The topologies arise through variations in three primary areas.

• AIA Instance details
• Database Schema details
• SOA Server selection

The flexibilities that each of these present will be explained followed by some sample Installation topologies.

In the remainder of this document you will notice two terminologies being used – AIA Installation and AIA Deployment. Although used interchangeably at times, there is a distinct difference.

AIA Instance

For every physical Weblogic Server there can be one installation of AIA. This installation is identified by an AIA_HOME, which is an ORACLE_HOME created as a part of the AIA Installation. The AIA_HOME is where all the AIA content is delivered as files. An AIA_HOME should be maintained as the source of truth and identifies the availability of an Installation during patching, upgrades etc.
This AIA installation can be associated with multiple AIA deployments. Each unique AIA deployment associated with a given AIA installation is called an AIA Instance. The figure below will provide an overview.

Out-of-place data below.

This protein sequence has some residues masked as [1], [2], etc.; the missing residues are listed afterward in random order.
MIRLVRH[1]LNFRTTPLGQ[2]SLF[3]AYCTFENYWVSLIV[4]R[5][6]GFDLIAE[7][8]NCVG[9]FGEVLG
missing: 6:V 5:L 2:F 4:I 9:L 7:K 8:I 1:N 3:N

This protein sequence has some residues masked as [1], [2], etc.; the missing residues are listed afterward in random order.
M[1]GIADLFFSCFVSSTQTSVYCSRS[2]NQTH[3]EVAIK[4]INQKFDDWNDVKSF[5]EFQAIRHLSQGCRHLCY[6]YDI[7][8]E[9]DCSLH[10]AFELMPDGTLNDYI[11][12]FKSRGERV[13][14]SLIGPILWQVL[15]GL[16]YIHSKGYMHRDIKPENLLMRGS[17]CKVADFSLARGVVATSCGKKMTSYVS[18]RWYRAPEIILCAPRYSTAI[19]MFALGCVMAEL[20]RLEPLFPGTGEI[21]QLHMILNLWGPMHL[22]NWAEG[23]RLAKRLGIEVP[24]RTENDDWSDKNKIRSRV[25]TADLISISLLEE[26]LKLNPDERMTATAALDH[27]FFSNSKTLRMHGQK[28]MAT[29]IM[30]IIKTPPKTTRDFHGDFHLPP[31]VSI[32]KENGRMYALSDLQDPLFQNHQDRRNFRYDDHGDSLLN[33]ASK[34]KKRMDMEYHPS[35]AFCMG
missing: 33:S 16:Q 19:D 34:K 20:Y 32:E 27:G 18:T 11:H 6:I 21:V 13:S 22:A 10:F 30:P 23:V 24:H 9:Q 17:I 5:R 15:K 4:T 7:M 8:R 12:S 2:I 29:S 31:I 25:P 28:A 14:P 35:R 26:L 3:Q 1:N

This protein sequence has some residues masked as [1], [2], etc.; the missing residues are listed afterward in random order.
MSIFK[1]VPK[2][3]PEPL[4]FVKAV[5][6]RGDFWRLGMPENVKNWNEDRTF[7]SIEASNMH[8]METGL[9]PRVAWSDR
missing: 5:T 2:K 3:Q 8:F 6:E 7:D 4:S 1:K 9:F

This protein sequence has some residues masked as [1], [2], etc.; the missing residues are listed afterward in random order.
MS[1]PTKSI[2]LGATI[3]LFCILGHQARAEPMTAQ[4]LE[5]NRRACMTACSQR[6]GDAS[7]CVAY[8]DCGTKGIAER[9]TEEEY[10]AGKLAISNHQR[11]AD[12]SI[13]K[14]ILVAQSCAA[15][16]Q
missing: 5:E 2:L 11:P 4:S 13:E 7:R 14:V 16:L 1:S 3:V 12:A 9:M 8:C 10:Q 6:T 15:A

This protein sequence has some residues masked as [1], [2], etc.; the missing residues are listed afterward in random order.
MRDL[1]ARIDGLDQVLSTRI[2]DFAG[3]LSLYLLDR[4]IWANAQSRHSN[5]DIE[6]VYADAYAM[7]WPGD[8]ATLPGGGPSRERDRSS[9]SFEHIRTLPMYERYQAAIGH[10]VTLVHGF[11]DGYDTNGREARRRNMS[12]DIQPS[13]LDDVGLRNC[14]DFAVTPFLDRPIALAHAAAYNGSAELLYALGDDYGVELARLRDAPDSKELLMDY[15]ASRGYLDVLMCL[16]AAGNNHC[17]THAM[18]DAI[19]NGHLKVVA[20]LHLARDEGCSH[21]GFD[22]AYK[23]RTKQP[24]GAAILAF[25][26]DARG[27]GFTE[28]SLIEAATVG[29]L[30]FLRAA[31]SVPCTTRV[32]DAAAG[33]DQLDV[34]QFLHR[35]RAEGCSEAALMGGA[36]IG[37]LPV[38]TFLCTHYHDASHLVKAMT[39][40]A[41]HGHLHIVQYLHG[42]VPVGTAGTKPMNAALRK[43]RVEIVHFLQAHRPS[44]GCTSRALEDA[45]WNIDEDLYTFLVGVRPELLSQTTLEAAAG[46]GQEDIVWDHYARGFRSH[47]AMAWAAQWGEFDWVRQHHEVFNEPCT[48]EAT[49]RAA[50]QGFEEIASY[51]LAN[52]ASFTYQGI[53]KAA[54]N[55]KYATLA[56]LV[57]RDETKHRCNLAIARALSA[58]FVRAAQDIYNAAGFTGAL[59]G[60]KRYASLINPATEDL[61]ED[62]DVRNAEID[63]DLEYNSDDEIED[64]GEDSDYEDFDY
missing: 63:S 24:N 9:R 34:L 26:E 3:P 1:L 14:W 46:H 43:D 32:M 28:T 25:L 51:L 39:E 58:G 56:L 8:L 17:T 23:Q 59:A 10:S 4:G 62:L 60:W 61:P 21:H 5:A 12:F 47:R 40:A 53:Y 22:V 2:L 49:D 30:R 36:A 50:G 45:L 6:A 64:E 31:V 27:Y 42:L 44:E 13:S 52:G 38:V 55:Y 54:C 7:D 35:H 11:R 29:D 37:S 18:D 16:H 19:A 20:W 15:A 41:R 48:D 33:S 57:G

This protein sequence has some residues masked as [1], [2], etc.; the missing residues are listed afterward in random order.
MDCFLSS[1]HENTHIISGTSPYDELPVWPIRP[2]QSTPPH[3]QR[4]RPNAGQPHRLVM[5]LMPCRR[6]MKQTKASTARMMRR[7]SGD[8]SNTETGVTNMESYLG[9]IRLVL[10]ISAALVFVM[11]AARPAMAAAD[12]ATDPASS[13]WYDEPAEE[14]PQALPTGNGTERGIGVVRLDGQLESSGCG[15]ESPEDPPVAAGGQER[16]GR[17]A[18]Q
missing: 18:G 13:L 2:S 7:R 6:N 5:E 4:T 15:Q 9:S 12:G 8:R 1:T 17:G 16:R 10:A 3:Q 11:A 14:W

Note:
AIA Installation refers to the delivery of all AIA content (AIA_HOME) to the server whereas AIA Deployment refers to the deployment of AIA products (like AIA foundation pack or AIA demo) to specified servers or deploying specific AIA artifacts.



There can be several AIA instances associated with a centralized AIA Installation. This provides the ability to have multiple AIA instances available on the same Weblogic server, assuming there are at least as many non-clustered SOA Servers available on that Weblogic Server (one SOA Server per Weblogic domain as per SOA Suite recommendations).
Each AIA instance is always associated with a Foundation Pack deployment and each AIA Instance can potentially have its own AIA related database schemas (in addition to the fact that there would definitely be different SOA Suite database schemas and MDS for every SOA Server). This makes each AIA instance a completely independent runtime entity.